Loganair restores link between Isle of Man and Liverpool
Scottish airline Loganair will provide vital air links between the Isle of Man and Liverpool to help residents needing medical treatment on the mainland.
The route was hit last week with the collapse of regional carrier Flybe, which affected 19 return flights a week between the island and Liverpool.
But Loganair, based in Paisley, near Glasgow, will operate two daily flights using a Saab 340 aircraft, which are seen as essential for Isle of Man residents requiring medical treatment in Liverpool and the North West.
Flybe held the patient transfer contract which enabled thousands of people to fly to the mainland for specialised treatment not available on the island.
The island’s infrastructure minister, Ray Harmer, said patients would be given “priority” on the flights, which will commence on Thursday, March 12.
Talks are under way for a similar deal to restore flights between the island and Manchester and Birmingham, said Mr Harmer.
He said Loganair had stepped in as an “interim solution while negotiations continue” about the long term future of the routes.
He added: “I have put Liverpool top of the list of destinations even though easyjet also operate the route, because of the needs of the patient transfer service.
“That means we have pre-booked seats each day for patients.”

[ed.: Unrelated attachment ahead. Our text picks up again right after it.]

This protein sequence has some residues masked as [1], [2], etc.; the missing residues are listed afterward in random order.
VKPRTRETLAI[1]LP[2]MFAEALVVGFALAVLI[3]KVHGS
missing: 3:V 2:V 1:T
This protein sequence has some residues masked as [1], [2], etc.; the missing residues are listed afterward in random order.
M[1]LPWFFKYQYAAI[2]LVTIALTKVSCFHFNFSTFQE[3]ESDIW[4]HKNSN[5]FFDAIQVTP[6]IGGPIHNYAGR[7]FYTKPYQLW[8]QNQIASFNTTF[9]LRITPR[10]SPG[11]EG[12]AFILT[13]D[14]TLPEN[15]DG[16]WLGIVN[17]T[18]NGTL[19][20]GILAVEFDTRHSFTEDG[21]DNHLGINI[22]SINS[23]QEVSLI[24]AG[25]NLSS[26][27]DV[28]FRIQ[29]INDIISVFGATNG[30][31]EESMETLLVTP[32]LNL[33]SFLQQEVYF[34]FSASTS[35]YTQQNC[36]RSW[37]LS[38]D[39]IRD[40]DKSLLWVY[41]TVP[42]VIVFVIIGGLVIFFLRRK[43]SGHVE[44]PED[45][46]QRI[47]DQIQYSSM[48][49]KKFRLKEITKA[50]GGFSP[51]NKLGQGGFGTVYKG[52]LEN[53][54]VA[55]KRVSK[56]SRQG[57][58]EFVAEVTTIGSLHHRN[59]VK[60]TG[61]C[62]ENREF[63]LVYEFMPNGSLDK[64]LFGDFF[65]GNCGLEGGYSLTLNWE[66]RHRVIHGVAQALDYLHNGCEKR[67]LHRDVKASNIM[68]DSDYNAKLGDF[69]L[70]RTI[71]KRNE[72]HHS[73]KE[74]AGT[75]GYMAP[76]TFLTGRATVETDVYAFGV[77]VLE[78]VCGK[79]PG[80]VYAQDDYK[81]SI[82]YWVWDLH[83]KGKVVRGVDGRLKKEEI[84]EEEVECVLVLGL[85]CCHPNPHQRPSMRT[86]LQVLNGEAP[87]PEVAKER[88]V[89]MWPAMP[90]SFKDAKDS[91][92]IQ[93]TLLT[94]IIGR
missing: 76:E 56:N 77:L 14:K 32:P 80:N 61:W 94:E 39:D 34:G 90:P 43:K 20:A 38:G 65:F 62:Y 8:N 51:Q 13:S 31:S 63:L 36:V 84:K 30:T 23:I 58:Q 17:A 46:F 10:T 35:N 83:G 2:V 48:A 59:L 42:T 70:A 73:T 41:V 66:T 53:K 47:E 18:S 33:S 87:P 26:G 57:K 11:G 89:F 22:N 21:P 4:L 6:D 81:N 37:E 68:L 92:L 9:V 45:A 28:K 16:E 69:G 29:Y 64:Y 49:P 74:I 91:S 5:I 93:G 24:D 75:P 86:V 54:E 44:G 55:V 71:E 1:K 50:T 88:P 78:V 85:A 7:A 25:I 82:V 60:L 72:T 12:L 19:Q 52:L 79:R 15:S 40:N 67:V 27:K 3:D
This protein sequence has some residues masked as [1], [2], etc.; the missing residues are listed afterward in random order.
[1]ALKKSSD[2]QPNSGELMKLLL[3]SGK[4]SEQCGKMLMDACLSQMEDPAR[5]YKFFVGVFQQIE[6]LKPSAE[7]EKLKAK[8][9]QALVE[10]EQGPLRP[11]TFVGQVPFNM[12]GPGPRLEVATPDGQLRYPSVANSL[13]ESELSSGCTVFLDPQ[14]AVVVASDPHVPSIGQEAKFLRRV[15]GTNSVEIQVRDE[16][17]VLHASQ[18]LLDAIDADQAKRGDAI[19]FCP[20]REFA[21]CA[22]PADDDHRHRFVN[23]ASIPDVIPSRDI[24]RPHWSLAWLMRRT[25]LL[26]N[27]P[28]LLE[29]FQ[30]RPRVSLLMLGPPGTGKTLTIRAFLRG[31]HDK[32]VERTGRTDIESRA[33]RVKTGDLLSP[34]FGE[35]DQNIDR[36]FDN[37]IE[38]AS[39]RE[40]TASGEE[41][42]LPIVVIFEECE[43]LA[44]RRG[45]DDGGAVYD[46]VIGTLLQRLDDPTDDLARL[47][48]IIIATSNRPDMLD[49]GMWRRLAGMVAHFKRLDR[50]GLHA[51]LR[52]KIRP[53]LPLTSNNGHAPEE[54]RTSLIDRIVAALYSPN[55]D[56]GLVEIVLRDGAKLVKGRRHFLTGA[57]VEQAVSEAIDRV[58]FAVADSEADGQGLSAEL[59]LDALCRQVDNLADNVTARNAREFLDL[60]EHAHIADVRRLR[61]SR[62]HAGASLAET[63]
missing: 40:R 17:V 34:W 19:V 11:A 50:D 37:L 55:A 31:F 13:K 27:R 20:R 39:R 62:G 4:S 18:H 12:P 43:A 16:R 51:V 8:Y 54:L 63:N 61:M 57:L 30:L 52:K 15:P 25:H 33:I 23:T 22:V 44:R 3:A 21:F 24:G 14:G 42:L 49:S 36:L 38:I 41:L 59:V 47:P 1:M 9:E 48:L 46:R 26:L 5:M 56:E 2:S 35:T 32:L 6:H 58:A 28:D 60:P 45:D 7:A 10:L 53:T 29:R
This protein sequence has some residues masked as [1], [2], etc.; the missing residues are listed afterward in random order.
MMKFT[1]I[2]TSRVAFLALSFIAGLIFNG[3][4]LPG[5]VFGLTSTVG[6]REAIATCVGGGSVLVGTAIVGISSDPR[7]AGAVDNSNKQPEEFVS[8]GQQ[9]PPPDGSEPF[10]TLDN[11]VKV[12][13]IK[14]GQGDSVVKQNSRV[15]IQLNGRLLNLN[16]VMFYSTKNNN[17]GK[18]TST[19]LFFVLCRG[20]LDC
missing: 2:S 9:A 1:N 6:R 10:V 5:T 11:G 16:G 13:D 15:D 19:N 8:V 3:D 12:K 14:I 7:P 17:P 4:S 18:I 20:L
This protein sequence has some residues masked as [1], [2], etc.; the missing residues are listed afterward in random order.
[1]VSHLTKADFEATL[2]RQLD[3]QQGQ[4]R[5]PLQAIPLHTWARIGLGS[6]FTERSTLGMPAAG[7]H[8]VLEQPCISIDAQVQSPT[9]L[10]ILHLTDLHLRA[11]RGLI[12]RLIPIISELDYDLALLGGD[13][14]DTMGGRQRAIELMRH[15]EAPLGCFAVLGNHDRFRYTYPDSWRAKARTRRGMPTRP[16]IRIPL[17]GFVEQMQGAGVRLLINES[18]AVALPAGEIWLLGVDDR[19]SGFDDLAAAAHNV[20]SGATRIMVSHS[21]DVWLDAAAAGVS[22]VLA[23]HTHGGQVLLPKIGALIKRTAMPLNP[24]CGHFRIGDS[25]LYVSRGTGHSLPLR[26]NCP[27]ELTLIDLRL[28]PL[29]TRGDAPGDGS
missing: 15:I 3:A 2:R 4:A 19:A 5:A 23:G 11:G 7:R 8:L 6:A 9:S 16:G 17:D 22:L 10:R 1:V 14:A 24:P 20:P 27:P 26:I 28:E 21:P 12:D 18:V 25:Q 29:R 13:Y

Loganair chief executive, Jonathan Hinkles, said: “We understand how important this link is to the Isle of Man, and we have worked with the Isle of Man Government to provide this initial interim service.
“We fully expect to announce an expansion of our services in the coming weeks.”
He added: “We are interested in principle in providing a further range of services to and from the Isle of Man, including operating the Liverpool route on a permanent basis and are in advanced talks about restoring the Manchester and Birmingham routes, also lost in the collapse of Flybe.”
Loganair operates routes between the island and Edinburgh, as well as the London City connection on behalf of British Airways and it also aims to assume a number of UK routes previously operated by Flybe.
More than 2,000 jobs were lost when Flybe collapsed into administration, halting a range of routes, including from Liverpool John Lennon Airport and Manchester Airport.
Flybe said it had fallen victim to the coronavirus crisis with many people cancelling their travel plans in recent weeks.
The firm officially entered administration at 3am on March 5, and ceased trading immediately.